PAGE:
so finding customers might be a bit of a challenge. Fortunately though, In Nature Robotics was recently accepted into the Venn Garage program (http://www.venninnovation.com/en/venn-garage), a mentorship program offered to small startup businesses in New Brunswick, to help them validate their idea, acquire early adopter customers and initial funding, and prepare their startup team for successful entry into leading accelerators. Hopefully over the next year, I'll pick up some good marketing tips and knowledge from people who have done it successfully in the past. I also applied to the Creative Destruction Lab accelerator program (https://www.creativedestructionlab.com/program/) to their Oceans stream, based in Halifax (https://www.creativedestructionlab.com/streams/oceans/). Last week I had a video interview with a few people from there, and will find out by October 2 whether or not I got in.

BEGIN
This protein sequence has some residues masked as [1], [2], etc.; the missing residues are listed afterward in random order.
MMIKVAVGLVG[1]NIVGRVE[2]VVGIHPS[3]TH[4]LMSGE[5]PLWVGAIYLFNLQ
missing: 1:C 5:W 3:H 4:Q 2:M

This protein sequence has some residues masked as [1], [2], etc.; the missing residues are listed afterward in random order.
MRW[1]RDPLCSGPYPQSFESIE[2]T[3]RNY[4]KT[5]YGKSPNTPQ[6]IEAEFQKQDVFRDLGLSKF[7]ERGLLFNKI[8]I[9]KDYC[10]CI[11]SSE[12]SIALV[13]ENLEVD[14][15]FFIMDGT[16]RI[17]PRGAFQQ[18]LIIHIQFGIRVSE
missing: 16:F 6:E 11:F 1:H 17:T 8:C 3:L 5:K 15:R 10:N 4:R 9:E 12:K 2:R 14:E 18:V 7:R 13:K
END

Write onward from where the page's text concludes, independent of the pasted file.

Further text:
AMOS spent another 4 days on its own at Woolastook this past week, and collected some good temperature and  pH data (https://www.innaturerobotics.com/sample-data-1). Although it has been a while since I did a very crude calibration of the probe with some kitchen vinegar and tap water, it does seem as though the water around Woolastook is a bit acidic. Apparently that's not uncommon in this particular part of North America. On Thursday, AMOS set a new single day distance record of 12.25 km.

The weather is currently quite cloudy and rainy, so I have AMOS back home where I'll see if I can fix some intermittent low voltage issues on the +5 V supply, and maybe hook the GPS antenna back up. There seemed to be a few spots around Woolastook where finding a GPS signal was a bit of a challenge.